Wednesday, November 30, 2022

Wednesday Comics: DC, March 1982 (week 1)

I'm reading DC Comics' output from January 1980 (cover date) to Crisis! Today, I'm looking at the comics at newsstands on the week of December 3, 1981. 

Arak Son of Thunder #7: Thomas apparently wasn't up to writing chores this month as he's "plotter," and Conway and Barr are "scripters." Colon/Rodriquez still do the art. Arak and Valda end up in Rome seeking help from Pope Hadrian. He doesn't know much and suggests they go to Byzantium. They also meet the Wandering Jew and discover a subterranean people, the descendants of the followers of Pope Ursilus (presumably a standin for Antipope Ursinus give the years. Maybe just a typo?) who are followers of the mad, Black Pope. Arak is like someone's pseudohistorical D&D campaign.

DC Comics Presents #43: This is a fun issue by Levitz and Swan. Mongul takes Superman captive as he menaces Earth with the Sun-Eater, and Jimmy Olsen summons the Legion of Super-Heroes to help--the issue reminds us of Jimmy's history with the Legion. It also creates so tension in that the last time the Legion tangled with the Sun-Eater, Ferro Lad had to sacrifice himself to do it. Wildfire does here, but "sacrifice" is much less permanent for a guy made of energy, in fact it's turned into an end of the issue joke. Swan's stiff, more normally proportioned Mongul leaves a lot to be desired.

Ghosts #110: There isn't much worthwhile in this issue. There's a weird intro that promises "The Shattering Secret of Squire Shade" and then doesn't deliver. Unless the secret is that his carriage turns into a sleigh and his horses into reindeer at midnight on (presumably) Christmas? Anyway, Levitz and Gonzales present a vaguely Christmas story where toys commanded by an electronic device take revenge on a mean store owner. Then Kelly and Trinidad expect us to side with TV Network execs (I guess) as they plot and carry out the murders of every critic in the country after one of their fellows commits suicide following bad reviews. In Kelly's second attempt he's aided by a Paris Cullins who hasn't yet developed his distinct style for the story of a family plagued over the generations by the spirit of a cruel ancestor who is given a chance to walk the Earth again by replacing his doppelganger descendants.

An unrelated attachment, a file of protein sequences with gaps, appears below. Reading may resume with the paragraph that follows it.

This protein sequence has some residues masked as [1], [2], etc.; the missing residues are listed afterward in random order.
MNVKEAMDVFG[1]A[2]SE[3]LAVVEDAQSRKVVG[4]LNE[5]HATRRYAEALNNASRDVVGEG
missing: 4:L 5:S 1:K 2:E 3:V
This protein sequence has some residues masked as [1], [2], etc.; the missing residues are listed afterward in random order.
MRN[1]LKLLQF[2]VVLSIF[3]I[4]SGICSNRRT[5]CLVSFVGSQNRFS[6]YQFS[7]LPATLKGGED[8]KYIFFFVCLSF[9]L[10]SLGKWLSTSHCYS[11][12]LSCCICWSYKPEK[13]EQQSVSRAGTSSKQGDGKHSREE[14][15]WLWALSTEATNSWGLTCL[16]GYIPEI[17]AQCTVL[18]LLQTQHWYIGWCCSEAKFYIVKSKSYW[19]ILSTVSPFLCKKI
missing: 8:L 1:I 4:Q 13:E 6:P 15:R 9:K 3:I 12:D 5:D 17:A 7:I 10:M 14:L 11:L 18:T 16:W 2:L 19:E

Justice League #200: This is an issue fondly thought of by many, and I see why, but it's not my favorite of this Conway run. It does have an all-star cast of artists, though: Perez, Broderick, Kane, Infantino, Bolland, and Kubert. It riffs off the Appellaxian invasion from the origins of the JLA but adds the twist of a portion of the story where the newer League members must fight the original ones. It's got that hero vs. hero action, teams splitting up--all the classic superhero tropes.

Weird War Tales #109: This issue has a great cover to me. Kanigher replaces DeMatteis on the Creature Commandos and his characterization and dialogue is more consistent with the teams' origins, but at least this first part of the story has a bit less of the "war is hell" aspect of Dematteis' yarns, and he uses a lot more bombastic, Marvel style alliteration. Spiegle's art is probably more consistent with better visual storytelling than what we've got previously, but he doesn't really have a flair for monsters. Kashdan and Zamora follow-up the Commandos with the story of robots used as weapons in futuristic war, who wind up manipulating humans into staying in a continuous state of war to prolong their existence.

Kanigher and Hall/Celardo present an unusual War That Time Forgot tale by moving Circe to Dinosaur Island and having her turn hapless G.I.s into dinosaurs. Finally, Kanigher and Randall present a short, and obvious story about WWI soldiers fighting in a graveyard and dying in the same open grave.

Wonder Woman #289: True to form for Thomas, this issue re-introduces the Golden Age villain Dr. Psycho (though maybe we saw him briefly the issue before). This creates a bit of a continuity glitch, as Psycho had a few appearances in the 60s, starting in the nebulous period between the Golden Age and Silver Age continuity. These have been retroactively deemed appearances of this Dr. Psycho, but the original Who's Who lists this as his modern first appearance. Anyway, Psycho siphons ectoplasm from Steve Trevor and becomes Captain Wonder. The misogynist villain who is literally kind of a mental parasite is rife for modern use, and I think Grant Morrison made good use of him in this context in Wonder Woman Earth-One. Anyway, Silver Swan also makes an appearance at the end of this issue, promising an even bigger conflict next month.

The Huntress backup by Levitz and Staton sees her battling the Crime Lord, who's a crime boss really into the SCA--or at least wearing armor and carrying Medieval weapons.

Monday, November 28, 2022

Solar Wars: The Hutt Crime Family

The Hutt crime family was one of the most powerful criminal organizations of the Imperial era. Based on Mars, its reach extended throughout the system, owing to its connections to Nar Shadaa in the Jovian Trojans. It's most famous boss was Jaba, often called "Jaba the Hutt," who took control after a gang war in 3244. During Jaba's reign, the Hutt family was involved in smuggling, piracy, drug and weapons trafficking, and the slave trade, and well as various forms of cybercrime.